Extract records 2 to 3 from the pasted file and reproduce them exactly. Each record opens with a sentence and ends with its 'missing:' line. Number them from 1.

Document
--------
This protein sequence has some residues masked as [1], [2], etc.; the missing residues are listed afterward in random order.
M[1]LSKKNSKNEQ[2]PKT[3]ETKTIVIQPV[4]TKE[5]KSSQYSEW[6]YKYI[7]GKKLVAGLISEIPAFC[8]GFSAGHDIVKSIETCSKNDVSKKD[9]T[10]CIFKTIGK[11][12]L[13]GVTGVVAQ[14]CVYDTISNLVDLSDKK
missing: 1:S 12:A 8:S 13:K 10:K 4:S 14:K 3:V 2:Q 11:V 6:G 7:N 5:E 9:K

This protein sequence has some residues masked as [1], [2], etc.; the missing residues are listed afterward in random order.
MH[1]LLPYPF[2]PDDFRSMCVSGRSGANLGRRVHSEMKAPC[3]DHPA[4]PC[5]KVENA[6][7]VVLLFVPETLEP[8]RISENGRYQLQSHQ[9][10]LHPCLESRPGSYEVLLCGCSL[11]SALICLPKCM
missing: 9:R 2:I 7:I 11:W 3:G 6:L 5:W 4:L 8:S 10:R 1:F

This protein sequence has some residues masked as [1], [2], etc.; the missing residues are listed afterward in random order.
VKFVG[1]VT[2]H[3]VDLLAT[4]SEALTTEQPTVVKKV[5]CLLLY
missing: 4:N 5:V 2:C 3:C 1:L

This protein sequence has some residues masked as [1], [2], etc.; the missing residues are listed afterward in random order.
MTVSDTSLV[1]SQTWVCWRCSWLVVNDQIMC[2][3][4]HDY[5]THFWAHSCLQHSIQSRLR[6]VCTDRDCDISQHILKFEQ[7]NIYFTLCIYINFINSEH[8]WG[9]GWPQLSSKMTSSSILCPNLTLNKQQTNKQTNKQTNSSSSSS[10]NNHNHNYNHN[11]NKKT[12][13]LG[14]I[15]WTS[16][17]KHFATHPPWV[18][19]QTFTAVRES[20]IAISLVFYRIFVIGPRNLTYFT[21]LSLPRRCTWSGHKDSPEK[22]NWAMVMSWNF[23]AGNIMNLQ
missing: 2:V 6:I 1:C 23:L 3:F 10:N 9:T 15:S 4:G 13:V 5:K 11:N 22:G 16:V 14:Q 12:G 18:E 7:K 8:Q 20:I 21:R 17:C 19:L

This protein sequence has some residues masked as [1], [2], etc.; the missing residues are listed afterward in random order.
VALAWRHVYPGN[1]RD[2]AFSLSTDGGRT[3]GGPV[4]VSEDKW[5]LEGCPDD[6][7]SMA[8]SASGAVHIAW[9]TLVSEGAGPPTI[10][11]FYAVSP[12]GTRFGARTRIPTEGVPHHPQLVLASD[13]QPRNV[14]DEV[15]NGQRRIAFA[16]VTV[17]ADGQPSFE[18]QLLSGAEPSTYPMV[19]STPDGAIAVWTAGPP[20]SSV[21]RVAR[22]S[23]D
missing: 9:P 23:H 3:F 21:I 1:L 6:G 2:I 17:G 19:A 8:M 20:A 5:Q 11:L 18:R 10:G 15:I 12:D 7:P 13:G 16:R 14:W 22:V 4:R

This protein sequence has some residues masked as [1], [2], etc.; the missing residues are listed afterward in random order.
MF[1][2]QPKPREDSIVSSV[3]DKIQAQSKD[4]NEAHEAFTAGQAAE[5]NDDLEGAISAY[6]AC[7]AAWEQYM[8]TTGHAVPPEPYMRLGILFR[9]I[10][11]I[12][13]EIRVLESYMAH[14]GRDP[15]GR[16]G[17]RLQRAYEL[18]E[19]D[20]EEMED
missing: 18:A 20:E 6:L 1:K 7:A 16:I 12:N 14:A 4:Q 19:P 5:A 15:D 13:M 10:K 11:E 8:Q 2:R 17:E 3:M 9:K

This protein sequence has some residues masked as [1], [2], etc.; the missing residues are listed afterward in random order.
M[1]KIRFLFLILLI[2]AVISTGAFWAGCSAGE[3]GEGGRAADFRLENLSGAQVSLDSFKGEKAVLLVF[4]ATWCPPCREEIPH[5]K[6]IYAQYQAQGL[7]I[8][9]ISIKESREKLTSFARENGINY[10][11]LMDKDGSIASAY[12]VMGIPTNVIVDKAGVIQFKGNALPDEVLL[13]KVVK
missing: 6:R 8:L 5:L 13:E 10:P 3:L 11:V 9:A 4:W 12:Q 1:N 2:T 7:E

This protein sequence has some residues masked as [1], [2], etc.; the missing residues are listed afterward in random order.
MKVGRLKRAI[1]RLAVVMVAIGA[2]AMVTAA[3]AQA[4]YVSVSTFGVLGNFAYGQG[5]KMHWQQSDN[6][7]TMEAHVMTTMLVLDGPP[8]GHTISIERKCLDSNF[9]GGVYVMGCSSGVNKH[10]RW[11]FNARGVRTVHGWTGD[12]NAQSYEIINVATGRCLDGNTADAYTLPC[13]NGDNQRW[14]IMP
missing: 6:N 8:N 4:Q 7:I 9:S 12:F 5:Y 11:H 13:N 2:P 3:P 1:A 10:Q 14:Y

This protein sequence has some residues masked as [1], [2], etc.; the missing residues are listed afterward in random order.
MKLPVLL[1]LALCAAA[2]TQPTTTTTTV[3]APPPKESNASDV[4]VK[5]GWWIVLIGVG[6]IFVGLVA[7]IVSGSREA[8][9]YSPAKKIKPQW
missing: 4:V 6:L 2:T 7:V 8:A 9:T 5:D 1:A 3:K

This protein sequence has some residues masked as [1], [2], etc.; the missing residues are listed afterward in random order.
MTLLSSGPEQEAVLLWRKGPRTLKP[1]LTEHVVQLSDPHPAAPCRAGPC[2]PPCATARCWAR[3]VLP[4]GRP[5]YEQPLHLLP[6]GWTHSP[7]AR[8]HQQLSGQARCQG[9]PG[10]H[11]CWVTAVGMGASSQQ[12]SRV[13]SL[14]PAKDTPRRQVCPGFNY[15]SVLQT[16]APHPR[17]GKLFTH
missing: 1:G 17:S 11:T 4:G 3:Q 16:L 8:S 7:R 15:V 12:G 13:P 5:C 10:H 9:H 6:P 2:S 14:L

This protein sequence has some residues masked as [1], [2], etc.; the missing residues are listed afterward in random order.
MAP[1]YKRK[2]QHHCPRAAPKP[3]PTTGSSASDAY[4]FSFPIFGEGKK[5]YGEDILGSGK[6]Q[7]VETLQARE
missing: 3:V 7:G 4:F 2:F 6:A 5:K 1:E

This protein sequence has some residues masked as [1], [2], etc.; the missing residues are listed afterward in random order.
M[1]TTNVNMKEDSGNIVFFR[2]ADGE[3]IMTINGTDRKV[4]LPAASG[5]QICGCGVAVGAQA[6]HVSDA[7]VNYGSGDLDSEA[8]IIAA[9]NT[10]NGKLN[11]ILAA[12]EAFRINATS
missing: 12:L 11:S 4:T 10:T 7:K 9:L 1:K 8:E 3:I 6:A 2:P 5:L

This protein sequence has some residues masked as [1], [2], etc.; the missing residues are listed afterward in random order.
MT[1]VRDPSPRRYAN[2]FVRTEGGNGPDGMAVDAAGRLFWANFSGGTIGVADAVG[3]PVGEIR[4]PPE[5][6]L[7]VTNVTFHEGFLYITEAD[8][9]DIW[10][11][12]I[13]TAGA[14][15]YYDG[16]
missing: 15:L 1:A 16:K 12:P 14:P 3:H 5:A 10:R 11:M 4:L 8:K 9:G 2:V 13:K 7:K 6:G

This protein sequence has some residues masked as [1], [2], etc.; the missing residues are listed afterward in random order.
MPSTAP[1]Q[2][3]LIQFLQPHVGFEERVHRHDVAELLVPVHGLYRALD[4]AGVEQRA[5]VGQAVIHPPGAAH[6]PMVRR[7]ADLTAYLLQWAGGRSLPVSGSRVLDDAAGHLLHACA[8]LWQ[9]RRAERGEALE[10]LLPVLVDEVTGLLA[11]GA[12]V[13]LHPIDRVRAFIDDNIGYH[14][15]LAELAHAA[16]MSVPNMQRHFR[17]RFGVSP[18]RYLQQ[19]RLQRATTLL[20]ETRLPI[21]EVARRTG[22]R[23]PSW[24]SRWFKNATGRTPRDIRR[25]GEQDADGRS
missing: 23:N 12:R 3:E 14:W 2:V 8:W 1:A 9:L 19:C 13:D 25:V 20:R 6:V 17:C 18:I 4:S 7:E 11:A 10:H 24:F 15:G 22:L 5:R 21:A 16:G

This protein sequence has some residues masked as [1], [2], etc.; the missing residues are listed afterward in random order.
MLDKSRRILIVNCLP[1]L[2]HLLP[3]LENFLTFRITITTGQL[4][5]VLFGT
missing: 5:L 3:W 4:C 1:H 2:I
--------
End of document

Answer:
This protein sequence has some residues masked as [1], [2], etc.; the missing residues are listed afterward in random order.
MH[1]LLPYPF[2]PDDFRSMCVSGRSGANLGRRVHSEMKAPC[3]DHPA[4]PC[5]KVENA[6][7]VVLLFVPETLEP[8]RISENGRYQLQSHQ[9][10]LHPCLESRPGSYEVLLCGCSL[11]SALICLPKCM
missing: 9:R 2:I 7:I 11:W 3:G 6:L 5:W 4:L 8:S 10:R 1:F

This protein sequence has some residues masked as [1], [2], etc.; the missing residues are listed afterward in random order.
VKFVG[1]VT[2]H[3]VDLLAT[4]SEALTTEQPTVVKKV[5]CLLLY
missing: 4:N 5:V 2:C 3:C 1:L